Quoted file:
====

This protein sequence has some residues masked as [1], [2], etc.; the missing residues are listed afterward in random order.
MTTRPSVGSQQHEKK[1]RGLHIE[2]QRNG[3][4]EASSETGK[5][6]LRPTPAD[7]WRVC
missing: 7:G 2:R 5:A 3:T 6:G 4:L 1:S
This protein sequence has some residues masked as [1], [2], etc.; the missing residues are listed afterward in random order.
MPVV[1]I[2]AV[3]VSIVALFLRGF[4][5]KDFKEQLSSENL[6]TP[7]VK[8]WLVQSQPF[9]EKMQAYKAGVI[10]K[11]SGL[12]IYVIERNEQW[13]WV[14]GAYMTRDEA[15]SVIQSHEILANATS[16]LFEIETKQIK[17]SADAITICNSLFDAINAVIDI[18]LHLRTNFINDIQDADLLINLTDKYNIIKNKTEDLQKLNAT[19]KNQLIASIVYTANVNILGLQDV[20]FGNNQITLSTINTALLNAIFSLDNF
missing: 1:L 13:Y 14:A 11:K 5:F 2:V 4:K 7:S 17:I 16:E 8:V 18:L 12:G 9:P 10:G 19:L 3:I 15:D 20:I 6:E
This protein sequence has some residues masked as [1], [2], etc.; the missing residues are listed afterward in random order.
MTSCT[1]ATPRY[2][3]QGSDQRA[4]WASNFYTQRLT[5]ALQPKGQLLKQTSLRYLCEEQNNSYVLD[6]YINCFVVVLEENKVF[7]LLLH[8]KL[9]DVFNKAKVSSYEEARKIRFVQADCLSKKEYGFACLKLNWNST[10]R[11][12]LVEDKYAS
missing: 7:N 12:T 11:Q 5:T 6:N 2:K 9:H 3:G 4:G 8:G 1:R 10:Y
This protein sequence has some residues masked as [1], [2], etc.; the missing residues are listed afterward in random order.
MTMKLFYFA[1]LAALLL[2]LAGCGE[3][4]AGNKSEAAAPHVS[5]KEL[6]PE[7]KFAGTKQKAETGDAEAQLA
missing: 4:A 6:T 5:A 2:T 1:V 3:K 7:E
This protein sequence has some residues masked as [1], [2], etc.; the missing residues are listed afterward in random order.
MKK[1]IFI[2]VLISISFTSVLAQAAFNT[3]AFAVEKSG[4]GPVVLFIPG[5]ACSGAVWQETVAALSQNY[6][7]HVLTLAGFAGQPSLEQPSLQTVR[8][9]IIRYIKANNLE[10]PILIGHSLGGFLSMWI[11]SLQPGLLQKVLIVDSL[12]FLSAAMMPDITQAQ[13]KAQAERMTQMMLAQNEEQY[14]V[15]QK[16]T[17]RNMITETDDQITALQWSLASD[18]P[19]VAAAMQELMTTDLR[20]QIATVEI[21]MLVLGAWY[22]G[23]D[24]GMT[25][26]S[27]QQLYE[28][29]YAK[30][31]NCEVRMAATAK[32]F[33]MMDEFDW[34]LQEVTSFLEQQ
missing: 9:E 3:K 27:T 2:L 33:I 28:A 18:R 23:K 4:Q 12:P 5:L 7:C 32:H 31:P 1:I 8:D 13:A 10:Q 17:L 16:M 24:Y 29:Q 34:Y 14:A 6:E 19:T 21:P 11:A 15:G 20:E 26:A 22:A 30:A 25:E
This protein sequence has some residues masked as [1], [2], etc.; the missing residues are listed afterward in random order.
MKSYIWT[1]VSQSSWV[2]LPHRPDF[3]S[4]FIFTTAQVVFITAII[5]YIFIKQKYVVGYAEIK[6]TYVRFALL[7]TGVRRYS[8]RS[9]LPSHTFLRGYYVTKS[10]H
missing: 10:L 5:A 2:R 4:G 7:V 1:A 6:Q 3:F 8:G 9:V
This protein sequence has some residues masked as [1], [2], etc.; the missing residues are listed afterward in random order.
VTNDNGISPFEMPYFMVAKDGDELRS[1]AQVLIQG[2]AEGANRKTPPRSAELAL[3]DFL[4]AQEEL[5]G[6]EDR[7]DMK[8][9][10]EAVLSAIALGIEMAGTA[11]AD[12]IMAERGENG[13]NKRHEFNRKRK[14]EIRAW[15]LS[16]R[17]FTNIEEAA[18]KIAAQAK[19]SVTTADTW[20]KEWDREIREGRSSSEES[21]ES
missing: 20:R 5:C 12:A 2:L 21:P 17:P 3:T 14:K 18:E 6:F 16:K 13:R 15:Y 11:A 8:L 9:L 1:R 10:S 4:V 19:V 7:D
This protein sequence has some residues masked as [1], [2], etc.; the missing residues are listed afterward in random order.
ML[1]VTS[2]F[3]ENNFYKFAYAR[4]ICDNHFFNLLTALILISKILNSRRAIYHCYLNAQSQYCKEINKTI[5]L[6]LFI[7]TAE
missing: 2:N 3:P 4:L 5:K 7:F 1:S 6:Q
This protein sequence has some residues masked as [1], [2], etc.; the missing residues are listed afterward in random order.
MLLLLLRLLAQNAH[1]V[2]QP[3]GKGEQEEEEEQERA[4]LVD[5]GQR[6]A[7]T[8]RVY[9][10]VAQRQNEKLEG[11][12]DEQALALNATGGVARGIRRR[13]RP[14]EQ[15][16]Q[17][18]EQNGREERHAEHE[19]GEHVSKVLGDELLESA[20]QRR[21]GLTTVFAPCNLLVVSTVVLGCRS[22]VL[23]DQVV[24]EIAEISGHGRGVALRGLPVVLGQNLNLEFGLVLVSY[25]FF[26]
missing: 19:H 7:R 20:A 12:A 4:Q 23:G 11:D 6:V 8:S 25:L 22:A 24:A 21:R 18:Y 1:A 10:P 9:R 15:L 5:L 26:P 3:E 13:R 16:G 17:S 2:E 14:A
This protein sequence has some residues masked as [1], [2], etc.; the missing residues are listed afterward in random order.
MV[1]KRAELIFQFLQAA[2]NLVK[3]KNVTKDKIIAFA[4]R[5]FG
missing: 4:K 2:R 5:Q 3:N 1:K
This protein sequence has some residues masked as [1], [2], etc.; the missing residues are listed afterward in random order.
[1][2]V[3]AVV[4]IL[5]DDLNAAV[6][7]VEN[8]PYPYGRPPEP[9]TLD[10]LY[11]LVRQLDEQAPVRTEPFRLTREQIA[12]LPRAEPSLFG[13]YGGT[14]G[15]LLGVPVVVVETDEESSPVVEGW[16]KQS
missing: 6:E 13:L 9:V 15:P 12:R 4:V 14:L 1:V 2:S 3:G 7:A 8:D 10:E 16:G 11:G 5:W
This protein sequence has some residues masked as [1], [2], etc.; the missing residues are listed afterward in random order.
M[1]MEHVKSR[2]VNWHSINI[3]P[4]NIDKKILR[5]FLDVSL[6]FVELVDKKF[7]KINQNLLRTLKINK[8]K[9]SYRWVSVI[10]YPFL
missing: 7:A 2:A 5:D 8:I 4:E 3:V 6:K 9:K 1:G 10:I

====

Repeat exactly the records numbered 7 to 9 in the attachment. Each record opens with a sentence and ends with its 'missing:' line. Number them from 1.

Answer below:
This protein sequence has some residues masked as [1], [2], etc.; the missing residues are listed afterward in random order.
VTNDNGISPFEMPYFMVAKDGDELRS[1]AQVLIQG[2]AEGANRKTPPRSAELAL[3]DFL[4]AQEEL[5]G[6]EDR[7]DMK[8][9][10]EAVLSAIALGIEMAGTA[11]AD[12]IMAERGENG[13]NKRHEFNRKRK[14]EIRAW[15]LS[16]R[17]FTNIEEAA[18]KIAAQAK[19]SVTTADTW[20]KEWDREIREGRSSSEES[21]ES
missing: 20:R 5:C 12:A 2:L 21:P 17:P 3:T 14:K 18:E 6:F 16:K 13:R 15:Y 11:A 8:L 9:L 1:R 10:S 4:V 19:V 7:D
This protein sequence has some residues masked as [1], [2], etc.; the missing residues are listed afterward in random order.
ML[1]VTS[2]F[3]ENNFYKFAYAR[4]ICDNHFFNLLTALILISKILNSRRAIYHCYLNAQSQYCKEINKTI[5]L[6]LFI[7]TAE
missing: 2:N 3:P 4:L 5:K 7:F 1:S 6:Q
This protein sequence has some residues masked as [1], [2], etc.; the missing residues are listed afterward in random order.
MLLLLLRLLAQNAH[1]V[2]QP[3]GKGEQEEEEEQERA[4]LVD[5]GQR[6]A[7]T[8]RVY[9][10]VAQRQNEKLEG[11][12]DEQALALNATGGVARGIRRR[13]RP[14]EQ[15][16]Q[17][18]EQNGREERHAEHE[19]GEHVSKVLGDELLESA[20]QRR[21]GLTTVFAPCNLLVVSTVVLGCRS[22]VL[23]DQVV[24]EIAEISGHGRGVALRGLPVVLGQNLNLEFGLVLVSY[25]FF[26]
missing: 19:H 7:R 20:A 12:A 4:Q 23:G 11:D 6:V 8:S 25:L 22:A 24:A 21:R 18:Y 1:A 10:P 9:R 15:L 5:L 26:P 3:E 13:R 16:G 17:S 2:E 14:A